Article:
Therefore, we affirm the decision of the Court of Appeals in CA-G.R. CV No. 46735, except the awards of moral and exemplary damages, which are deleted. There is no proof of private respondents’ physical or mental suffering as a result of petitioner’s acts. Likewise, petitioner does not appear to have acted in a malevolent or oppressive manner towards private respondents. However, petitioner should be liable for the attorney’s fees incurred by private respondents, since its act of resisting private respondents’ causes of action compelled private respondents to litigate.

WHEREFORE, in view of the foregoing, our Decision dated March 7, 2000 is RECONSIDERED AND SET ASIDE. The decision of the Court of Appeals in CA-G.R. CV No. 46735 is AFFIRMED with MODIFICATION. Petitioner is ordered to pay private respondents the sum of P100,000.00 as attorney’s fees and to pay the costs. Petitioner China Banking Corporation, the Sheriff of Manila, and the Register of Deeds of San Juan, Metro Manila, their officers, representatives, agents or persons acting on their behalf, are PERMANENTLY ENJOINED from causing the transfer of possession, ownership and title, or from otherwise disposing, of the property covered by Transfer Certificate of Title No. 410603 in favor of petitioner China Banking Corporation or to any other person acting on its behalf. The Register of Deeds of San Juan, Metro Manila is ordered to CANCEL all annotations on TCT No. 410603 in favor of China Banking Corporation pursuant to Civil Case No. 85-31257.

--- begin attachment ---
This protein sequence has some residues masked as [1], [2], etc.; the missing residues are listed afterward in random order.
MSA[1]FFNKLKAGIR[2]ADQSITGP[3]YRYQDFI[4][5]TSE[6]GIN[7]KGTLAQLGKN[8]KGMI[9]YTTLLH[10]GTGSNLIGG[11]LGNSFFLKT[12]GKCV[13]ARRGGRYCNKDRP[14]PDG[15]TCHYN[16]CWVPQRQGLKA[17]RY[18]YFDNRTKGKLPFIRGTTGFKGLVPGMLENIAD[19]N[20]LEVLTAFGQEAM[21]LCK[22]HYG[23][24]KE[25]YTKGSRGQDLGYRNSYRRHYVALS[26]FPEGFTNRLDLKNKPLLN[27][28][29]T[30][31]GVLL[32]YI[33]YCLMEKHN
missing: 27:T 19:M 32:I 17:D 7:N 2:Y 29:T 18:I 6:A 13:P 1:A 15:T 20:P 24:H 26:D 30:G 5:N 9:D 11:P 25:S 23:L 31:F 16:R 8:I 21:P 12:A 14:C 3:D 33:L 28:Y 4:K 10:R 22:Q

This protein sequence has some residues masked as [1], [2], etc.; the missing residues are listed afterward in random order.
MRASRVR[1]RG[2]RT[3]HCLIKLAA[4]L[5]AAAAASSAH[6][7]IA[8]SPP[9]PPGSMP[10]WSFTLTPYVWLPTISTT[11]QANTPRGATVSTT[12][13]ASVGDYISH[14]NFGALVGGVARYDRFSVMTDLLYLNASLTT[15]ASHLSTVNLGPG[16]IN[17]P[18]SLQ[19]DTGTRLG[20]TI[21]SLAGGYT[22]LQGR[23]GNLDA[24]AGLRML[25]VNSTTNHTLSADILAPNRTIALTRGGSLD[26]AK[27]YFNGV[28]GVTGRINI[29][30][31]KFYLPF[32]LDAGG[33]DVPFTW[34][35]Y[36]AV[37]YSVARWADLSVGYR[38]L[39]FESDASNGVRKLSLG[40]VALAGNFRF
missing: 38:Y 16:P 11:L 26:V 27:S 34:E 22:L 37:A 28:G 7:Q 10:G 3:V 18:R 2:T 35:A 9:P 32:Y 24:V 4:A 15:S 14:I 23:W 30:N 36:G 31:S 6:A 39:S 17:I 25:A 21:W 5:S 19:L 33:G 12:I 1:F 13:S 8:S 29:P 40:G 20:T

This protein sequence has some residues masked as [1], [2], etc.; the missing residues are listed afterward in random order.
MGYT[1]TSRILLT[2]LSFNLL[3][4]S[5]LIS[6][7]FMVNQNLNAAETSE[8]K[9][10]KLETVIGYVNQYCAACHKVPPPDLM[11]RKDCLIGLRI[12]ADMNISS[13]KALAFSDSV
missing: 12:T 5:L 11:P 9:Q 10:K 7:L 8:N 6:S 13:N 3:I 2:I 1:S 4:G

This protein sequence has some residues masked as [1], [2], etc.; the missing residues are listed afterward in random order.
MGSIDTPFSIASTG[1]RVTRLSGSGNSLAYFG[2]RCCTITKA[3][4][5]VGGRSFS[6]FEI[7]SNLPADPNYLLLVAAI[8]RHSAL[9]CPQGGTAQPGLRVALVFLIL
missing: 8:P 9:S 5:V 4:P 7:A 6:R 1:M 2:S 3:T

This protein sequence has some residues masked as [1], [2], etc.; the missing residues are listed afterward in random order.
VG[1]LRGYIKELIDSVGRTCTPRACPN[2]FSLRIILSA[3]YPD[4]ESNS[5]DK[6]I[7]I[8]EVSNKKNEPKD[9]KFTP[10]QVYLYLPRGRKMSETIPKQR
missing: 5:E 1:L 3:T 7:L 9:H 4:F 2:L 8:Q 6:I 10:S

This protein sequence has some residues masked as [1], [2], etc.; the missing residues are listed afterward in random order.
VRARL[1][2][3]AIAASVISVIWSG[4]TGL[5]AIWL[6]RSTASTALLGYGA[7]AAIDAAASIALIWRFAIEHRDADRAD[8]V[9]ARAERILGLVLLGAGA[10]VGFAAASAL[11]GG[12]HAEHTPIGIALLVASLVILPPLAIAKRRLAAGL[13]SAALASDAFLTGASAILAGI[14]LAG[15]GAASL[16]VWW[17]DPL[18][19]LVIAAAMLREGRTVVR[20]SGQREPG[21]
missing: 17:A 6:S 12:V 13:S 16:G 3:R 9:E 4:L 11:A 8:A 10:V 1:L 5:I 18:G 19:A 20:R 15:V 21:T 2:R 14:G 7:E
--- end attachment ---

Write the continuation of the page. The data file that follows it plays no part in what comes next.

SO ORDERED.

Davide, Jr., C.J., Puno, Kapunan and Pardo, JJ., concur.

Endnotes:



1. Rollo, p. 222.

2. Ibid., pp. 307-325.

3. Ibid., pp. 328-341.

4. IV Tolentino, Civil Code of the Philippines, 592 [1991]; citing cases.

5. TSN, January 14, 1994, p. 11.

6. Exh. "E" .

7. Exh. "F" .

8. One (1) year, under the 1997 Rules of Civil Procedure, Rule 39, Section 28.

9. 1964 RULES OF COURT, Rule 39, Section 30; Villanueva v. Malaya, 330 SCRA 278, 292 [2000]; Republic of the Philippines v. National Labor Relations Commission, 318 SCRA 459, 463-64 [1999].

10. 1964 RULES OF COURT, Rule 39, Section 29 (b).

11. 1964 RULES OF COURT, Rule 39, Section 35.

12. 11 Moran, Comments on the Rules of Court, 413 [1996 Ed.].

13. Villanueva v. Malaya, supra, at 290, Palicte v. Ramolete, 154 SCRA 132, 138-39 [1987].

14. 103 Phil. 889, 892 [1958].

15. Camacho v. Court of Appeals, 287 SCRA 611, 617 [1998].